Honestly, it could happen.

Not Cool Rolling Stone: A Teacher’s Response

(Note: If I I had the opportunity to convey a message to the world, it would be about social responsibility of the media, in the wake of countless shootings and violence.)

Rolling Stone Senior Editor Christian Hoard needs to go back to class, and get some class.

The picture used for the cover of the July 17, 2013 Rolling Stone Magazine was an unashamed bit of poor marketing. It showed the best side of a young man who terrorized Boston, and points well beyond. I’m not one for censorship, at all. The use of the alluring photo of the alleged bomber was a questionable choice, however.  I feel for everyone affected by the bombing, which is everyone, but particularly those still in rehabilitation and mourning, who have to endure Rolling Stone’s miscalculation. Sergeant Sean Murphy, a Massachusetts State Police tactical photographer, must have felt the same and released the not-so-glamorous photo of the alleged bomber we have now. It’s quite a contrast to the Rolling Stone cover.

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Wishes

Be careful what you wish for, oh so true
What if good fortune came to you
with missed chance to build anew
and lessons learned out of view

What would you do with better times
Sit back relax, enjoy some wine
Lose your drive, it’ll be just fine
Line it up and count what’s mine

With this wish would you be satisfied
or look at others and still wonder why
they have riches piled high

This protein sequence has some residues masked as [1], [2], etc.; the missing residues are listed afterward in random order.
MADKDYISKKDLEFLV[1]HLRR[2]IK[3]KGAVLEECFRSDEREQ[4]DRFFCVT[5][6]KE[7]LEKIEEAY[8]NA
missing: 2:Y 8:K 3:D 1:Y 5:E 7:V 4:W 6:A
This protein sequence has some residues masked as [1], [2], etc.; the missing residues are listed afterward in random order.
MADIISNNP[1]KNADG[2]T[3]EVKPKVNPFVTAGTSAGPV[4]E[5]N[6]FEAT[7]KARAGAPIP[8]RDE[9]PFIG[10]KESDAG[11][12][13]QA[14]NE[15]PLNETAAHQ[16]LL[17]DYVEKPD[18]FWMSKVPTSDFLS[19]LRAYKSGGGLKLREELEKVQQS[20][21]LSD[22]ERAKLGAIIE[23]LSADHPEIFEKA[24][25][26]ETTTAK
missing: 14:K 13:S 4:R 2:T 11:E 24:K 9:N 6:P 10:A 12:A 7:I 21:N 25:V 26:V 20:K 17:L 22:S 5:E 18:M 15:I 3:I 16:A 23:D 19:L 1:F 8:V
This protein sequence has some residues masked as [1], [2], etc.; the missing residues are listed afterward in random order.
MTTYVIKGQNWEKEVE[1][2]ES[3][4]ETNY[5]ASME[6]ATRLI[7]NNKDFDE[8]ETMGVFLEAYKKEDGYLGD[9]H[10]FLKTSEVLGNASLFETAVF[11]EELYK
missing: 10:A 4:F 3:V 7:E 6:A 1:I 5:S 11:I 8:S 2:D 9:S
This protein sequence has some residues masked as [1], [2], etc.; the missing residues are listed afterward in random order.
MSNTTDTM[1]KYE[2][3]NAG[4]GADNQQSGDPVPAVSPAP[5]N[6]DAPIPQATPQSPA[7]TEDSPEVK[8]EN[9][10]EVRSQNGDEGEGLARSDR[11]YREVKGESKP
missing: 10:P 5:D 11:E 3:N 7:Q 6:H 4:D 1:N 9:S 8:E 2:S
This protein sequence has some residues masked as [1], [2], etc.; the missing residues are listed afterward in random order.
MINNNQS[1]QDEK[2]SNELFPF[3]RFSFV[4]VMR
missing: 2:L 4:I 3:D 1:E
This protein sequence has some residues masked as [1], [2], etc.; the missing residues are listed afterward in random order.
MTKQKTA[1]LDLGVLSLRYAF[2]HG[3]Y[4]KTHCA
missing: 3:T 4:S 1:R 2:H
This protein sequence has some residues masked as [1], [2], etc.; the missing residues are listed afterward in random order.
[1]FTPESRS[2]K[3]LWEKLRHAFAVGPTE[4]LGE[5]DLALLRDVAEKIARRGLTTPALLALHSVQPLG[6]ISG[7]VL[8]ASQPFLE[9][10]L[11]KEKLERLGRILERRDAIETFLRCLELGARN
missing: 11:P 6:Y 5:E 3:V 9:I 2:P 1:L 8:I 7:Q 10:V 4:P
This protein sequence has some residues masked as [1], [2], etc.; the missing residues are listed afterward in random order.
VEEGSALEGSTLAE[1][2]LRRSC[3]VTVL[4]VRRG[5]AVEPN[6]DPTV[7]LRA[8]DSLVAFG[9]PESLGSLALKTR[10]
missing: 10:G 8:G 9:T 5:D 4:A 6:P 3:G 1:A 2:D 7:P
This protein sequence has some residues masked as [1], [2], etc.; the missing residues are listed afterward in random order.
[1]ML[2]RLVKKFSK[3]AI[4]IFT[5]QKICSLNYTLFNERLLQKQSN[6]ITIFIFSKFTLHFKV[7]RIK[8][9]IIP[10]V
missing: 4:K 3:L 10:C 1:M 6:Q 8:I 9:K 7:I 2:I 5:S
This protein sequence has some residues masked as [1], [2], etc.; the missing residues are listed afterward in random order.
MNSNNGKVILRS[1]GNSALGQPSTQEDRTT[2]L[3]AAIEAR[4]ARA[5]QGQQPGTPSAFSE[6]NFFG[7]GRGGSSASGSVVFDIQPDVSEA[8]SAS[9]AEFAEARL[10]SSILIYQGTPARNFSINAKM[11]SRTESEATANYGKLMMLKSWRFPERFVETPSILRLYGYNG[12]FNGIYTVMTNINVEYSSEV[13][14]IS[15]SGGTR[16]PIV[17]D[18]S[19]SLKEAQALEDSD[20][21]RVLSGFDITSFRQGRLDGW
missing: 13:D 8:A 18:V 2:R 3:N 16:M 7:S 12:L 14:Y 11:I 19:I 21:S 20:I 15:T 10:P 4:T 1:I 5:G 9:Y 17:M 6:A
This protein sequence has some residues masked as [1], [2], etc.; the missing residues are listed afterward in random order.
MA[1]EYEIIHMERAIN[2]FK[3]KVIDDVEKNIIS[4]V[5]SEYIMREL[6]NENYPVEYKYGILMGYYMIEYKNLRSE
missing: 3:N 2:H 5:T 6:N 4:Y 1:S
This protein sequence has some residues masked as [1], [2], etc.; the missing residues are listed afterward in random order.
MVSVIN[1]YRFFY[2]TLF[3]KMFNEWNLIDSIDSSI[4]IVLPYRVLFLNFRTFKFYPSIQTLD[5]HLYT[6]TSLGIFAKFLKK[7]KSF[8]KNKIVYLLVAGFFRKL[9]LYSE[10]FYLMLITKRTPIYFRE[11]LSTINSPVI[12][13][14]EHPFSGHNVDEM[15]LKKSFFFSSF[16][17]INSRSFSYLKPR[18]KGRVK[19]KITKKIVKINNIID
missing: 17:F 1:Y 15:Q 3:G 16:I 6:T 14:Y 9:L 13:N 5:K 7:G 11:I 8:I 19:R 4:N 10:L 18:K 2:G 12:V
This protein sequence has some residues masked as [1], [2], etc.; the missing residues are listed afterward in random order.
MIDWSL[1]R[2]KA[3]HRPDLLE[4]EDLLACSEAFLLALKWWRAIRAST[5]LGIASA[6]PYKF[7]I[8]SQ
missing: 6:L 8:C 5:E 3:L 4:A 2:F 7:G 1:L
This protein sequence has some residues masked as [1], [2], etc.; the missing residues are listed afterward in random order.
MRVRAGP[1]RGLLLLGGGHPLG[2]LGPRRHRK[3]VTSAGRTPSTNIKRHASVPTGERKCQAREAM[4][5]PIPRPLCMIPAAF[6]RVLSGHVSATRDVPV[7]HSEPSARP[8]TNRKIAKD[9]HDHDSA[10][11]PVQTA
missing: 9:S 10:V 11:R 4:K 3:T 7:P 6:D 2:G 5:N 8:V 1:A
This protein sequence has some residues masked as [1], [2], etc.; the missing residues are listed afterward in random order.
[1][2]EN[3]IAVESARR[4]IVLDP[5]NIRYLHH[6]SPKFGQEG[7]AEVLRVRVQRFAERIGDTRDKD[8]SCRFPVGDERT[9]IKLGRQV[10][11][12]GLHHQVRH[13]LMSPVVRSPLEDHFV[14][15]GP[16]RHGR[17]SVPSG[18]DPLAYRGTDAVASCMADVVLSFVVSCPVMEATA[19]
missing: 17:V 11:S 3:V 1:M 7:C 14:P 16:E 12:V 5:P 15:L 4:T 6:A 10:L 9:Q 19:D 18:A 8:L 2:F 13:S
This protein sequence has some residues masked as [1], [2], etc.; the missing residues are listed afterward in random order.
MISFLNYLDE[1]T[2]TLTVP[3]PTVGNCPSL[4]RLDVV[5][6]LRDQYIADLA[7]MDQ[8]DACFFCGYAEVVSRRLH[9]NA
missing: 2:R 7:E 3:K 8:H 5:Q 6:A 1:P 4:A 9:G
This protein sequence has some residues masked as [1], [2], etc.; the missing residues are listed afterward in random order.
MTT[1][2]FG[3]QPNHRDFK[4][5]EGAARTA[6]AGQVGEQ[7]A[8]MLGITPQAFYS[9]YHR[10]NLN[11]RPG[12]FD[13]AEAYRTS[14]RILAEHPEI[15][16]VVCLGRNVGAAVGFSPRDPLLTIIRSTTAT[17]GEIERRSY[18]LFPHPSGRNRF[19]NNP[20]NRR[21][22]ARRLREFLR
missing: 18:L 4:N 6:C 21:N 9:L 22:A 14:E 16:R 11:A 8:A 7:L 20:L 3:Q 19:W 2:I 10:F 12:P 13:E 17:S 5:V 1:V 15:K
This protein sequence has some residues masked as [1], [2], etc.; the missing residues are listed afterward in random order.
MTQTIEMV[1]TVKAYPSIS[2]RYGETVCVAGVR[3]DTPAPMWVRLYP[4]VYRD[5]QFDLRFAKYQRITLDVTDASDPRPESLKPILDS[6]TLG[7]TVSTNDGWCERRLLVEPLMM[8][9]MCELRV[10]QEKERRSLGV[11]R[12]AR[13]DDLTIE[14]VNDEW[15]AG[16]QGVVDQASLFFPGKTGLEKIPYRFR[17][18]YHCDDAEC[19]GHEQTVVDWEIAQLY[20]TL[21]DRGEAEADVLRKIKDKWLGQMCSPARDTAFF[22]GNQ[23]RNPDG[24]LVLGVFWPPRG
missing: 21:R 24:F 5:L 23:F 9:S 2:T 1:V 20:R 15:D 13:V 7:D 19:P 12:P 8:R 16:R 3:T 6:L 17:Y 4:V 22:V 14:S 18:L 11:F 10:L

and you have so little, or so you cry

Like a child in a toy store
You want and pout and beg for more
Yet the hole will deepen as you ignore
Life’s blessings already at your door

No one said it would be easy to do
When funds are low and friends seem few
But you have heard it a time or two
Real happiness is up to you.

Life’s a struggle there is no doubt
It’s a lonely run when you’re without
So get to work, enjoy the drought
In the end, health and happiness is what it’s all about

A rich man I once knew
died in his sleep, he was old it’s true
On that day, all the riches mattered few
except for richness of family and comfort too

What will you have when your time is up
Will you look back and say that was more than enough
We all come in the same way and go out too
What happens ‘between is up to you.

Freaky Friday: A Girl Who Was Me

Daily Prompt: Freaky Friday

If I could trade places with anyone, it would be me at 22-years-old. I would like her to see me now, and I would like to remember.

Remember my body, my hair, my face. I would like to look in the mirror and laugh at what I did not always know was beautiful. I would tell my reflection I was the most gorgeous thing I’d ever seen. I would style my hair super big and poofy, just because I could, or pull it back in a slick, long ponytail. I would reach back with my flexible arms and enjoy the feel of it low on my back.